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Sundews have mucus tipped hairs to catch unsuspecting bugs. The mucus is super sticky—and sweet to attract prey. Carnivorous plants use enzymes to digest their meals. Sundews know if they’ve caught a treat or a trick! Non-nutritious things may get stuck, but the sundew will toss them aside.

 

Willi Rolfes/McPhoto/Ullstein Bild via Getty Images

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Killer Plants

Learn how carnivorous plants evolved to get their nutrients from sources other than soil

A fly buzzes over a swamp and catches the sweet scent of nectar. Following the scent to its source, the fly lands on a bright-red leaf and—SNAP! It’s trapped between the leaves of a Venus flytrap. Over the next 5 to 12 days, the plant will digest its meal.

Why does the Venus flytrap do this? The swampy soil where it lives lacks important nutrients the plant needs in order to grow. That means it must turn to another source: insects.

A fly buzzes over a swamp. It notices the sweet smell of nectar. Following the scent to its source, it lands on a bright-red leaf. Suddenly—SNAP! The fly is trapped between the leaves of a Venus flytrap. Over the next several days, the plant will digest its meal.

Why does the Venus flytrap do this? It lives in swampy soil, which lacks nutrients the plant needs in order to grow. So the plant turns to another source: insects. 

Alex Hydeq/NaturePL (venus flytrap); (C)ImageBroker/Markus Keller/Biosphoto (sundew leaf)

A Venus flytrap snap shut in one-tenth of a second to trap a tasty fly. (left) A sundew’s leaf curls around its prey to start digesting. (right)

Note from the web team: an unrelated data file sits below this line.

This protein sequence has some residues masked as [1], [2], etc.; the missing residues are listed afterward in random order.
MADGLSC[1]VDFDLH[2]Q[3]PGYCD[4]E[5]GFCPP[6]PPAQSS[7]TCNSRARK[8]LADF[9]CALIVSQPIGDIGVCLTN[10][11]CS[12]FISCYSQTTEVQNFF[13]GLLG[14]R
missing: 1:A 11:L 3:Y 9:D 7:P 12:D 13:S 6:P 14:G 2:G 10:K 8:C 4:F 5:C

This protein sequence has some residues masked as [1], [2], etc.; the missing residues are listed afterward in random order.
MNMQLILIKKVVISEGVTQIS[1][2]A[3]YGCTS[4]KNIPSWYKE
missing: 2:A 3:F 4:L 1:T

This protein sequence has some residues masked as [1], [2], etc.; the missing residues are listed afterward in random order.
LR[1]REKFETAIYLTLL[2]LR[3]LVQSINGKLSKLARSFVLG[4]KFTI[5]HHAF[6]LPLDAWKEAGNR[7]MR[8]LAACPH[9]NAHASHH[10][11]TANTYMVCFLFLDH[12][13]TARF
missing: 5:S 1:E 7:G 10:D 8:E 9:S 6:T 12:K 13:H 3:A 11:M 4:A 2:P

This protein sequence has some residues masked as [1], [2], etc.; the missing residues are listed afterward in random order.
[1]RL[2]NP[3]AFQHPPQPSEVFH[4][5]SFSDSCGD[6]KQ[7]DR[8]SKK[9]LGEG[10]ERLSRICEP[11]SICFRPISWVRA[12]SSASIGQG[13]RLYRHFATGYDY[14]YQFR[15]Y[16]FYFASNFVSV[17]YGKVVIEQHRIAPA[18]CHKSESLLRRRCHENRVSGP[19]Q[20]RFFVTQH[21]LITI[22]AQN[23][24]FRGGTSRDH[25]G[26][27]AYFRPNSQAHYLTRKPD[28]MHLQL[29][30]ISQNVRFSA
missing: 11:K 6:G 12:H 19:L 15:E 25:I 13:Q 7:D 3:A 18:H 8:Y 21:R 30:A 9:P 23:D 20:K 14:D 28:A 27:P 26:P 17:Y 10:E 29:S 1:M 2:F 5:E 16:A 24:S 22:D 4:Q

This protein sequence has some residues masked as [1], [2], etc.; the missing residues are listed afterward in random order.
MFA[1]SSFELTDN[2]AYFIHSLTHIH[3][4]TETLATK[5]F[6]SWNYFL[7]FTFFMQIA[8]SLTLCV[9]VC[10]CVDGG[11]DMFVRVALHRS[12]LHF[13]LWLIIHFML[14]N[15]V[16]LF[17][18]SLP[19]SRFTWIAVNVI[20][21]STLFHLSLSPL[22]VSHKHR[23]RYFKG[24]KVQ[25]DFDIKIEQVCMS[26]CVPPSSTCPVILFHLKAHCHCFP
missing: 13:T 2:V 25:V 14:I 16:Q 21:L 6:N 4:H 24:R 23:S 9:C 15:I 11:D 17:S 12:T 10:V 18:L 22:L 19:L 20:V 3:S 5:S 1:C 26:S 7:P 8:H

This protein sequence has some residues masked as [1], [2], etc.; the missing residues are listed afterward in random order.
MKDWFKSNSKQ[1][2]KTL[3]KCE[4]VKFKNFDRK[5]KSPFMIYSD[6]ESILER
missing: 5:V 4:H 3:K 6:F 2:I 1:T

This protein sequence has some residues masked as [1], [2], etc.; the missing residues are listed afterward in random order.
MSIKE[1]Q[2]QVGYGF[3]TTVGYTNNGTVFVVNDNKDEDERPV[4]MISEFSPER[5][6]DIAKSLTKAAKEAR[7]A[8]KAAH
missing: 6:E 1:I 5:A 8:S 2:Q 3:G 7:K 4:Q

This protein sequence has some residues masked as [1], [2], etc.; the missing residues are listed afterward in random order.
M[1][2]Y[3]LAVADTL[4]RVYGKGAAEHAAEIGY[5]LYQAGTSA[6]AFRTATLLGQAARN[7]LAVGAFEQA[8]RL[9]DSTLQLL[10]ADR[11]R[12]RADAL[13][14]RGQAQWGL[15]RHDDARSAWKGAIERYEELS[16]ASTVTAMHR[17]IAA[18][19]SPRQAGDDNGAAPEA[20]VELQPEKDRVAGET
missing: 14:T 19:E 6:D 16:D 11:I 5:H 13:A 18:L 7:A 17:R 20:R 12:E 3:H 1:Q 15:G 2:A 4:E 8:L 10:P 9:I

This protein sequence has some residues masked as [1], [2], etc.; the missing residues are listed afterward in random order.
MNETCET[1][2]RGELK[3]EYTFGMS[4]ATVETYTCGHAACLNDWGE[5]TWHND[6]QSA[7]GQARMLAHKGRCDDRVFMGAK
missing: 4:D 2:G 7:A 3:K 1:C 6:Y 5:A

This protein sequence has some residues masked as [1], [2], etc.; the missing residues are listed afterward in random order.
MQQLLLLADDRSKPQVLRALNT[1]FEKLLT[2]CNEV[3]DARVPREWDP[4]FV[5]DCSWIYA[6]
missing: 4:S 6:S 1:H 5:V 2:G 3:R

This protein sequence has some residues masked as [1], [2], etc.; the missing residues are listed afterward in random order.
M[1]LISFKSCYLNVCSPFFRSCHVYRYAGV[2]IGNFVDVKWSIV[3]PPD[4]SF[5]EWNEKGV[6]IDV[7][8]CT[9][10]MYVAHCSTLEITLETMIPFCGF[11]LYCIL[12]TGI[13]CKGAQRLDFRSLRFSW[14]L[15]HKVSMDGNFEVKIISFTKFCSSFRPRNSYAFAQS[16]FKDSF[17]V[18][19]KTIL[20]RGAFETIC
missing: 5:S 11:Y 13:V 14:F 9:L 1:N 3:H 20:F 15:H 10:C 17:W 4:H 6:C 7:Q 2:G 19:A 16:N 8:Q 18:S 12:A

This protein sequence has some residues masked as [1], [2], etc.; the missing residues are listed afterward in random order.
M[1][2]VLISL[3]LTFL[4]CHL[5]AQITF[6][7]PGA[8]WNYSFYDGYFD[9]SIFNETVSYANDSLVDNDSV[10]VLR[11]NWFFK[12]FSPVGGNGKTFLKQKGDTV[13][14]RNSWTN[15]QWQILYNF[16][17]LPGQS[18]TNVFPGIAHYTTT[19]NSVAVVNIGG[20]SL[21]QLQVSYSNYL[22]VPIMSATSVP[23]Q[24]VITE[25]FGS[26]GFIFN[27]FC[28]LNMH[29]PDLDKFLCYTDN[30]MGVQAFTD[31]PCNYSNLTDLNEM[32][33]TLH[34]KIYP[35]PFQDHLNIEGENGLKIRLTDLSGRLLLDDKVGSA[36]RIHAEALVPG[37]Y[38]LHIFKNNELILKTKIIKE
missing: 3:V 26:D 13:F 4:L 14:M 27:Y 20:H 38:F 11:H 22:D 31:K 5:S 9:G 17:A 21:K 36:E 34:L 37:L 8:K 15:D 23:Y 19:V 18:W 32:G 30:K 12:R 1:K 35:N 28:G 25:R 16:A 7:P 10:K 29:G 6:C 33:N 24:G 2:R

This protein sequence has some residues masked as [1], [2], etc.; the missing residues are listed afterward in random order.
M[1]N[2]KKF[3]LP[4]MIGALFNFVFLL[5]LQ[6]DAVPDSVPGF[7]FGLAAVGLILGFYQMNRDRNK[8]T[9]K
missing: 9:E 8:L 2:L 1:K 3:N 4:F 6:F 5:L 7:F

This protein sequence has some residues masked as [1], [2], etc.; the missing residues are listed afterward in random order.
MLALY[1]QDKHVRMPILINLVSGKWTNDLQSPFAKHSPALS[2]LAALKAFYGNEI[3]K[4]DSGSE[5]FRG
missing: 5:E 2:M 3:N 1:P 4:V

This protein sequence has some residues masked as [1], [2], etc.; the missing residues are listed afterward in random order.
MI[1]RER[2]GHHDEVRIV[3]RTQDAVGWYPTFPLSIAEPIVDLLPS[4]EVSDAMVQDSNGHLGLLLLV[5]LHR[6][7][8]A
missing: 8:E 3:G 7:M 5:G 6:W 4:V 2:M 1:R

CREATING CARNIVORES

The Venus flytrap is one of more than 800 known species of carnivorous plants. All carnivorous plants grow in places with nutrient-poor soil. Over millions of years, these plants developed adaptations that allow them to digest insects, spiders, and more. These prey provide the plants with the nutrients they need to grow.

British naturalist Charles Darwin was fascinated by carnivorous plants. He spent 16 years studying them before publishing his book Insectivorous Plants in 1875. “Darwin recognized that carnivorous plants were substituting animal prey for nutrients they would typically get from the soil,” says Thomas Givnish, a botanist at the University of Wisconsin.

Carnivorous plants are a perfect example of one of Darwin’s theories of evolution, called convergent evolution. In convergent evolution, similar environmental factors cause the same traits to evolve among unrelated ancestors. “Carnivorous plants have 10 separate origins,” says Givnish. At least one species of carnivorous plant can be found on every continent except Antarctica.